Heatwaves are becoming more frequent in areas where they are least expected. Recently, a major heatwave in South East England resulted in the death of nearly 6000 fish. Similar events have been reported globally, e.g. Alaska, Australia, and Brazil. In all cases, heatwave (directly or indirectly like the UK case) and ineffective water resources management were identified as the contributing factors. In the UK, one response was deploy aeration equipment and to use hydrogen peroxide in affected stretches of rivers to boost oxygen levels. However, these approach leaves chemical traces in the stream that is harmful to the riverine environment. Furthermore, selective withdrawals have also been recommended as a preventive measure to mitigate this climate-related risk. Reservoir releases to the river system are made through lower level outlets where the pool has a lower temperature, yet not all dams allow a selective withdrawal. This project will explore a conjunctive use approach to regulate stream temperature. Groundwater aquifers typically contain colder water, depending on the geography, topology, and depth of the aquifer. Groundwater abstraction from suitable candidate locations could be made to decrease stream temperature.
This project aims to investigate: How much water and from which sources (surface or groundwater) must be conjunctively taken to maintain stream temperature during extreme heatwaves? How does this affect other demand zones of a water resources system (e.g. communities, industries, and farmers)? Rivers in the South East England affected by the recent heatwave will be taken as the case study and the UKCP18’s temperature projection will be taken as the input. The methodological approach would include: (1) Identifying and quantifying the type of the algae common in the UK heatwave incident and the temperature threshold that triggers its explosion; (2) Identifying the type of natural stream habitat living in the selected rivers and minimum and maximum temperature threshold within which it survives;(3) Locating the adjacent aquifers, investigating the possibility of conjunctive use, and collecting date regarding minimum/maximum allowable piezometric head, aquifer properties, etc.(4) Developing the required modelling framework and carrying out the modelling exercise. The successful candidate will develop Environmental Impact Assessment knowledge and skills, understanding of ecological standards, and optimisation and simulation skills in the field of water resources systems and river management.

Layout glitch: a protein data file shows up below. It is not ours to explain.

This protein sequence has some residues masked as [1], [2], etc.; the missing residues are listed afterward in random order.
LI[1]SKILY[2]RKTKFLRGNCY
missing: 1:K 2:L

This project is part of the ONE Planet DTP. Find out more here: View Website